Origins of Order: Project and System in the American Legal Imagination

Cover of the book titled "Origins of Order."

Paul W. Kahn, the Robert W. Winner Professor of Law and the Humanities

(Yale University Press)

Western accounts of natural and political order have deployed two basic ideas: project and system. In a project, order is produced by the intentional act of a subject; in a system, order is immanent in the world. In the former, order is made; in the latter, discovered.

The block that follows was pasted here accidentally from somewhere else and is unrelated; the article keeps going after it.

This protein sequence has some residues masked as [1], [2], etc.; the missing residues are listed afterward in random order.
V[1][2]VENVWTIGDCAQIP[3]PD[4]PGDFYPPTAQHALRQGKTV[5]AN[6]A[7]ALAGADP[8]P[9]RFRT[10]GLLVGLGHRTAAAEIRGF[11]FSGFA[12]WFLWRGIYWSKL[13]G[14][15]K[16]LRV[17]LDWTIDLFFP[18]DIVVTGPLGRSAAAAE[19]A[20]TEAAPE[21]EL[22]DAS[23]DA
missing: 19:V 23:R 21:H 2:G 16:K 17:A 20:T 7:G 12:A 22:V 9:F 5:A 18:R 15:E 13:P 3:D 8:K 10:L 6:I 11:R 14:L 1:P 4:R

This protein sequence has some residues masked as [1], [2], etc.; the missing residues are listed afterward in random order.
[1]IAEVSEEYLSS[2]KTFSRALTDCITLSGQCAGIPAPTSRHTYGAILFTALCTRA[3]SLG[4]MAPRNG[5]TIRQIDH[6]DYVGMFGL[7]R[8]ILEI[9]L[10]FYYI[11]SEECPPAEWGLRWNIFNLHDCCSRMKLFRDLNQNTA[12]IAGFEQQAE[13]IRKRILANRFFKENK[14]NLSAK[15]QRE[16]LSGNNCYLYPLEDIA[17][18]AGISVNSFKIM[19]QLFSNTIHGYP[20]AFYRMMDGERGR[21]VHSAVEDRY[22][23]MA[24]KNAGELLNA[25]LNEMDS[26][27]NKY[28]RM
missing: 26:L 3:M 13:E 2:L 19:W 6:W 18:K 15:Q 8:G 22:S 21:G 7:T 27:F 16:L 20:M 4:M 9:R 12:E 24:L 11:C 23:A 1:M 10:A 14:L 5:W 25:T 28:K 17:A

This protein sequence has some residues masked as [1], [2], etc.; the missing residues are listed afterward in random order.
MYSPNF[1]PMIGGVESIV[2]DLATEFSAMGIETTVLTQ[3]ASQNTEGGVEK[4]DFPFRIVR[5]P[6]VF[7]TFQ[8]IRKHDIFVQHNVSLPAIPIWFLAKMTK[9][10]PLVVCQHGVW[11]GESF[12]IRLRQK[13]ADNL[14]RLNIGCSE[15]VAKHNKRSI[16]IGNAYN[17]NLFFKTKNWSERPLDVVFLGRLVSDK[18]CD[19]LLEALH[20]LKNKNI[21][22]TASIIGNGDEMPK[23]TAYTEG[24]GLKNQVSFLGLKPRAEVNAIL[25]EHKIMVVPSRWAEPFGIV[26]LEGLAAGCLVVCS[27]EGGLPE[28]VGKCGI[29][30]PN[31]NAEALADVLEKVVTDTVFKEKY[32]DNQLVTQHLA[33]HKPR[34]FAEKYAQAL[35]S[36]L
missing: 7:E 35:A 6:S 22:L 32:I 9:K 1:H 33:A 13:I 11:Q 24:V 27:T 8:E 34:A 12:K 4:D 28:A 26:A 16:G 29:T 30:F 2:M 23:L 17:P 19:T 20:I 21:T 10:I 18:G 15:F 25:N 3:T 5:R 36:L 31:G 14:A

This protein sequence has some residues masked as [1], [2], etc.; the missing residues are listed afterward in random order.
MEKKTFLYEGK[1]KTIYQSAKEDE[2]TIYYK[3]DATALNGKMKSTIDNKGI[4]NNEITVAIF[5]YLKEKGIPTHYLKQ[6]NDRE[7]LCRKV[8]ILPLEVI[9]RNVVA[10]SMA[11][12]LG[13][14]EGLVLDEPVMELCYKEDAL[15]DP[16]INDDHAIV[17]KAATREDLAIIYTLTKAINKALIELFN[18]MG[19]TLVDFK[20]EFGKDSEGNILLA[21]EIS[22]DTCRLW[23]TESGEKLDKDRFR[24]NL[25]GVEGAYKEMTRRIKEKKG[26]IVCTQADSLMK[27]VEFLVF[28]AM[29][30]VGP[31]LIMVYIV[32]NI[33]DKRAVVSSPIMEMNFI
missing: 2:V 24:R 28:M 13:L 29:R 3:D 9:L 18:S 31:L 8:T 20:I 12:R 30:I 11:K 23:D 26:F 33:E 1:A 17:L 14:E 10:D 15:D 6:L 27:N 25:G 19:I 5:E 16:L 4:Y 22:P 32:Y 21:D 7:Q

In “Origins of Order,” Paul W. Kahn strives to show how project and system have long been at work in theological and philosophical tradition. Against this background, Kahn explains the development of the modern legal imagination in the 19th century as a movement from project to system. Americans began the century, he contends, imagining the constitutional order as their common project: a deliberate construction of “We the People.” They ended the century imagining that order is continuous with the common law: an immanent development of the principles of civilization. This shift, Kahn writes, affected ideas of legal text, sovereignty, citizenship, interpretation, history, and science.

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